From the ground up: Find the prefect rose for your yard
A friend recently asked me, “What is the best rose for my yard?” There are several options available for growing healthy roses in Iowa gardens. Rose hardiness is most important, so choose one that is not a grafted rose, but a rose growing on its own roots. These roses include a variety of rose types.
There are several shrub roses to choose from including The Knock Out rose series. These come in red, pink, yellow and double flower varieties. Knock Outs are great because you don’t have to deadhead these, which is known as self-cleaning. If space is a bit limited, other options include the Drift Rose or Carpet Rose. These are both winter hardy and repeat bloomers, but smaller than the Knock Out series. They come in a variety of colors as well. Fellow Linn County Master Gardener Deb Walser also likes the Easy Elegance Shrub rose series. She mentions two varieties in that series Grandmas Blessing with large pink double flowers, and Little Mischief with deep pink and a white eye.
If you’re looking for a climber, choose one root hardy to zone 4. There are several options in the Canadian Explorer Series. Beware, some climbers have lots of thorns. The William Baffin rose is a good choice. I have Henry Kelsey rose in my own garden that has bloomed nicely for years.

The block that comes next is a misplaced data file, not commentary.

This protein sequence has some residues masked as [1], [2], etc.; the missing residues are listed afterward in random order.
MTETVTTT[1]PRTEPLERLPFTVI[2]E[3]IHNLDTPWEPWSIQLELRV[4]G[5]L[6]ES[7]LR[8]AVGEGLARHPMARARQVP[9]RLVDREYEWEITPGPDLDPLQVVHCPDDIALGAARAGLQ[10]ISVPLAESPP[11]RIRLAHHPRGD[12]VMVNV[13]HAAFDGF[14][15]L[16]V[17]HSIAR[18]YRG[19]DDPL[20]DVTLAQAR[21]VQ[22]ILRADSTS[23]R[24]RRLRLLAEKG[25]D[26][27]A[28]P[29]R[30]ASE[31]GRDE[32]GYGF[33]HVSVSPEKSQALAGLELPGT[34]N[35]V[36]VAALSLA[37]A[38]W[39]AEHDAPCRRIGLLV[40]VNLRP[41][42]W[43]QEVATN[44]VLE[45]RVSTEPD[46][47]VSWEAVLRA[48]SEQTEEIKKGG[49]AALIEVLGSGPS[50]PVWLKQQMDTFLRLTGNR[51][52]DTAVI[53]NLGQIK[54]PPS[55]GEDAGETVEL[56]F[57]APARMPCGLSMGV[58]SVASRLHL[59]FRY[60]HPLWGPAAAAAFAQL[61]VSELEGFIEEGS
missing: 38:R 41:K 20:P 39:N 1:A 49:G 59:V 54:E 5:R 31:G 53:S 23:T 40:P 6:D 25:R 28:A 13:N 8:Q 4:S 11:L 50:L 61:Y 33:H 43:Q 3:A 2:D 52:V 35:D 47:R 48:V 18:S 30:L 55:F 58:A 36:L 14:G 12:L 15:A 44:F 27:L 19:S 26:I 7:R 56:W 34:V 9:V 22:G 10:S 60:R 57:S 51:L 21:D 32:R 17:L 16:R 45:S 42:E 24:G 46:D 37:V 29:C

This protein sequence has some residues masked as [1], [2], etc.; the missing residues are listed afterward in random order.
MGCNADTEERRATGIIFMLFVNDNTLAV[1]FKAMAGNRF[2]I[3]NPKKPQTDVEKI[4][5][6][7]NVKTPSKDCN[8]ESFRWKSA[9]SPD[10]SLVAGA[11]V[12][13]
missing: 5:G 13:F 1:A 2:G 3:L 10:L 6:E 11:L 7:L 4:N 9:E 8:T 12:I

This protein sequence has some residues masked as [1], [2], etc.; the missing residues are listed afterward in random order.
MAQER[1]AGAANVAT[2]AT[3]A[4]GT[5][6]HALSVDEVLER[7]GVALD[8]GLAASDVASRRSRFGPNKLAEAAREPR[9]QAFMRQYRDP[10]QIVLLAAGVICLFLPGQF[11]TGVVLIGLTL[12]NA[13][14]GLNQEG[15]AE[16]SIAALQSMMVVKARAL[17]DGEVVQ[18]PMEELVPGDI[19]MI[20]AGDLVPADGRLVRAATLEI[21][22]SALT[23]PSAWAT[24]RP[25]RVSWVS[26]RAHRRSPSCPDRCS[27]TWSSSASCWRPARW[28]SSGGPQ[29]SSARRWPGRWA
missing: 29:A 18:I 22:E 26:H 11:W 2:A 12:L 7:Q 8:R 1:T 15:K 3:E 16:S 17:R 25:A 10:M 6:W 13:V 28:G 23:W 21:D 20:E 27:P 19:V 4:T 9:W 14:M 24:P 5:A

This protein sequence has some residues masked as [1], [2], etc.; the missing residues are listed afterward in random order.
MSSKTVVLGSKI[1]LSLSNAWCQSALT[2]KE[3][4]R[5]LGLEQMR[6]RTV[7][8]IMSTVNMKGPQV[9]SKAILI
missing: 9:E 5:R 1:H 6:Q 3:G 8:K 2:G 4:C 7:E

If you prefer Hybrid tea, Floribunda or Grandiflora, check with your quality garden centers for varieties grown on their own root stock. Hybrid Tea roses have large flowers on long stems, Floribunda’s have clusters of blooms and Grandifloras have very large blooms on long stems. These varieties require more maintenance than the shrub or climbers because they are more susceptible to winter kill. In the spring (mid-April for our area) you’ll need to prune out the dead wood, which is any wood or canes that is not green and plump with healthy buds. Make slanting cuts at least 1 inch below the dead wood, but about 1/4 inch above healthy outward-facing buds in the same direction as the bud. If you have totally dead canes, remove the whole cane from the plant. If we have a mild winter (unlike this past one) with little winter damage, a common practice is to prune back hybrid teas, floribundas and Grandifloras to about 12 inches off the ground.
Mid-April is a good time to plant or transplant roses, before the plant begins to leaf out. Make sure to mulch roses well and keep new or transplanted roses watered on a regular basis for several weeks.
Iowa State University has a rich history in researching hardiness and disease resistance of roses with a focus on sustainability. Griffith Buck, known for developing more than 90 varieties of winter hardy and disease resistant roses for Iowa, and other early researchers set the stage for current trials called “Earth-Kind” being conducted at Iowa State. For more information visit www.extension.iastate.edu/earthkind. It’s a good read.
Lisa Slattery is a Linn County Master Gardener.